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No more downtown dreamin' for Salt Lake County's district attorney.

District Attorney Lohra Miller has reached a deal with Earl Holding's Sinclair Real Estate that will provide prosecutors a permanent home in Utah's capital city just south of the Scott M. Matheson Courthouse.

County officials announced this week that the new district attorney's building will rise on the southwest corner of 600 South and State Street — a parcel now occupied by a businesses such as Emissions Xpress, Diamond Rental and Autograff Motor Works.

The price tag: $5.5 million for a 2.5-acre plot.

The location won't put prosecutors much closer to the courthouse — the district attorney is leasing office space on Broadway, a block away from the courthouse in the other direction — but it could save big bucks in lease payments.

Here's how: The county is expected to spend between $24.5 million and $29.5 million on a new building. In the time it takes to pay that off, the district attorney would have spent $31.3 million in lease payments, according to county estimates.

"Financially, it makes sense for us to build," Miller said. "Paying the mortgage is cheaper than paying the rent. And, at the end of the day, you get something out of it."

Sinclair officials did not return a call for comment.

The county also plans to buy 2.1 acres near the West Jordan Library for a south-valley complex for prosecutors. The county will pay $750,000 for that property.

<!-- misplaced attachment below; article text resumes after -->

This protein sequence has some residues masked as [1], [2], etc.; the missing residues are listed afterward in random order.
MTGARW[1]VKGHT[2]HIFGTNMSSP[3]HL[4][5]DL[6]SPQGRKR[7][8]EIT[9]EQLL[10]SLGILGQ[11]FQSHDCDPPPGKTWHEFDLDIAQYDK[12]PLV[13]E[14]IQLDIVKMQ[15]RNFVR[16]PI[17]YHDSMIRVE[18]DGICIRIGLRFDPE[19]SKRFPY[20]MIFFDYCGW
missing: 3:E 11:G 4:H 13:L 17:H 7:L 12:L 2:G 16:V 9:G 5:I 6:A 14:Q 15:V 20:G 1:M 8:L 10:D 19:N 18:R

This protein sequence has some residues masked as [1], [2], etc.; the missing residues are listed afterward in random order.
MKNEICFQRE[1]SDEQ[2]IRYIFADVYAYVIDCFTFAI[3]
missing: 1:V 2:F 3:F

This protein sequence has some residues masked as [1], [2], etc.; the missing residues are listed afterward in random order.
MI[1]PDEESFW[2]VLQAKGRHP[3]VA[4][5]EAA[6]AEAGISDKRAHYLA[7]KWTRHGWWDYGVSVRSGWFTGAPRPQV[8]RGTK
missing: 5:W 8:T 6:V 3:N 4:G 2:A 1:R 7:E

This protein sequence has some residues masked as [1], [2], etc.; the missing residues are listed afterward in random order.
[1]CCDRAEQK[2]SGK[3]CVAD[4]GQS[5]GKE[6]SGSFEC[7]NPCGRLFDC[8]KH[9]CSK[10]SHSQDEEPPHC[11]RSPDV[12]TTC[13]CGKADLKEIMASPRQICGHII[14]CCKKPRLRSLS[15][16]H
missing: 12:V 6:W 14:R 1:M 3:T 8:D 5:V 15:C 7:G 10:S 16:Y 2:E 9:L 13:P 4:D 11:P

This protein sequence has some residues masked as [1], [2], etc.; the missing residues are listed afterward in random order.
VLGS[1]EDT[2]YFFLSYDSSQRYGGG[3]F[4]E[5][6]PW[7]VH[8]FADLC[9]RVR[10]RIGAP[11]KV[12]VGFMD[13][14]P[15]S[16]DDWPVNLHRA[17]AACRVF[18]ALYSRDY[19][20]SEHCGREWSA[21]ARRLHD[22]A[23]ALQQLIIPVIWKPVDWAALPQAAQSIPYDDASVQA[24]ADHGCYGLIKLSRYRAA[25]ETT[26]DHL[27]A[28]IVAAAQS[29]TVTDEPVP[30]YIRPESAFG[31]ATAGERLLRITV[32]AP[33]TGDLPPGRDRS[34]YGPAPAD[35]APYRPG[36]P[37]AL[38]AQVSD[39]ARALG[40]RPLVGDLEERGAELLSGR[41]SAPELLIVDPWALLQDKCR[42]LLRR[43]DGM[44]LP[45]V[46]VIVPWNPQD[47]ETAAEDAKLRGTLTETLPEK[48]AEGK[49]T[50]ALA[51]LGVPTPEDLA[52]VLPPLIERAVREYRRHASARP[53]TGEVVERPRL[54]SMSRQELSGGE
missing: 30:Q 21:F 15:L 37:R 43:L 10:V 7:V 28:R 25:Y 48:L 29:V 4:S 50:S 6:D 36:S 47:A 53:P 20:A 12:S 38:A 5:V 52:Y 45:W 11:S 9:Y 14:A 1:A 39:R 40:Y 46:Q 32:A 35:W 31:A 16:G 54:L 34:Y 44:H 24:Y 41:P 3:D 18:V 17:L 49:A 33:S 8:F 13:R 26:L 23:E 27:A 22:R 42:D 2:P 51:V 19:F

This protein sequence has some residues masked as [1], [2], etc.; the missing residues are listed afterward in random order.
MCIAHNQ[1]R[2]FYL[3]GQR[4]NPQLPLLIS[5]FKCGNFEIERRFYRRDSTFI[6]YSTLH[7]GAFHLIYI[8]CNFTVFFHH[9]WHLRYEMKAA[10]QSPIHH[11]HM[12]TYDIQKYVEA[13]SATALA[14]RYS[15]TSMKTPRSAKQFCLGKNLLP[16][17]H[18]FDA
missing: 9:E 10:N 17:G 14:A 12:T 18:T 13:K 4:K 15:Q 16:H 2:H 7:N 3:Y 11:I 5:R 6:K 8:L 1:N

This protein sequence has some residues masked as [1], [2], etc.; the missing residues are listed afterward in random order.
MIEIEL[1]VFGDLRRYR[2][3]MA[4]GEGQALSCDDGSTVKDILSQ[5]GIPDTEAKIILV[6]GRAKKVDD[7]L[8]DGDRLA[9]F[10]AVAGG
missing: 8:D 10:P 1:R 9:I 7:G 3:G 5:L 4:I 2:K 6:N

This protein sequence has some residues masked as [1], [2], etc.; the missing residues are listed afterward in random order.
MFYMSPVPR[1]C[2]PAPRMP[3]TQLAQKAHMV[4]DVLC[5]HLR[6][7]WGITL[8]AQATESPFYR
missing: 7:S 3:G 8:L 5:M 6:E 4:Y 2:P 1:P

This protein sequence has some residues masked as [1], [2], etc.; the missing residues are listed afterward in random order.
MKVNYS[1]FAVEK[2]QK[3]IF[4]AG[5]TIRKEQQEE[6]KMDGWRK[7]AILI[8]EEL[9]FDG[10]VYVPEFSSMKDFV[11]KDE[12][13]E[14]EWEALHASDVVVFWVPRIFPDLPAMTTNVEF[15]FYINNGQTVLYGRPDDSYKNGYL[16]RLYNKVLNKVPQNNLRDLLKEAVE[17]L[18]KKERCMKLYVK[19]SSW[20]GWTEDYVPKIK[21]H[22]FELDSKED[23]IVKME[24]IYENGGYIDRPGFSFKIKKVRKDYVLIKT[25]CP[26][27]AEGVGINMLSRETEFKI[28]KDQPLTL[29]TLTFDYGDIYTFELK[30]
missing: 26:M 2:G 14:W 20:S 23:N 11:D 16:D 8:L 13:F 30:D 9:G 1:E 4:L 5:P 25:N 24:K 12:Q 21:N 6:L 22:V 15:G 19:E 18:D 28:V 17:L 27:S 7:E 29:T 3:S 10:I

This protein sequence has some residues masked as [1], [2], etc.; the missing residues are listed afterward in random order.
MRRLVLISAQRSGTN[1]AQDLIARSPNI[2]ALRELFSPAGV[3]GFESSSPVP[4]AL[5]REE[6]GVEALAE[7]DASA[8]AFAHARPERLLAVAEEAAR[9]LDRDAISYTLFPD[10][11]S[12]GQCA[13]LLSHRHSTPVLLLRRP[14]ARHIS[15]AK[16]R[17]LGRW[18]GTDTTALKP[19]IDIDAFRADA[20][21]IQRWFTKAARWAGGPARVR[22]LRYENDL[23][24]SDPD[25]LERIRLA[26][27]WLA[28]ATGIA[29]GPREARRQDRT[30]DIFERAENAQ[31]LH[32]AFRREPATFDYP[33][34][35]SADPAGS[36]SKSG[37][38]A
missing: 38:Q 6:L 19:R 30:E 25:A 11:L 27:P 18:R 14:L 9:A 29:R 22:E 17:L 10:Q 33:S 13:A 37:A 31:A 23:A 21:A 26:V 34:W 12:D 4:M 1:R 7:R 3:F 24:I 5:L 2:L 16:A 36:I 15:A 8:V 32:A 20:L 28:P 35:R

While the district attorney may save money long term with new downtown digs, Salt Lake City Prosecutor Sim Gill, who is running against Miller, wonders whether now is the time to do it.

Gill favors buying the land, but is hesitant to build during a down economy.

It's not that the district attorney's headquarters will put an additional burden on taxpayers. It won't. The county plans to make the bond payments using money it would have spent on the Broadway lease.

It's that the county will have to make double payments to rent office space in one location while waiting for the new offices to be built. Maybe that money should be spent on more pressing priorities, Gill said, at a time when budgets are hurting.

"It's a good idea," he said, "bad timing."

County officials stand behind the project. With interest rates and constructions costs low, Chief Administrative Officer Doug Willmore said the county is in "a sweet spot" right now to build. Delaying the project could mean increases on both counts.

Echoed Chief Financial Officer Darrin Casper, "It is an absolute no-brainer."

Miller hopes construction will begin sometime next year.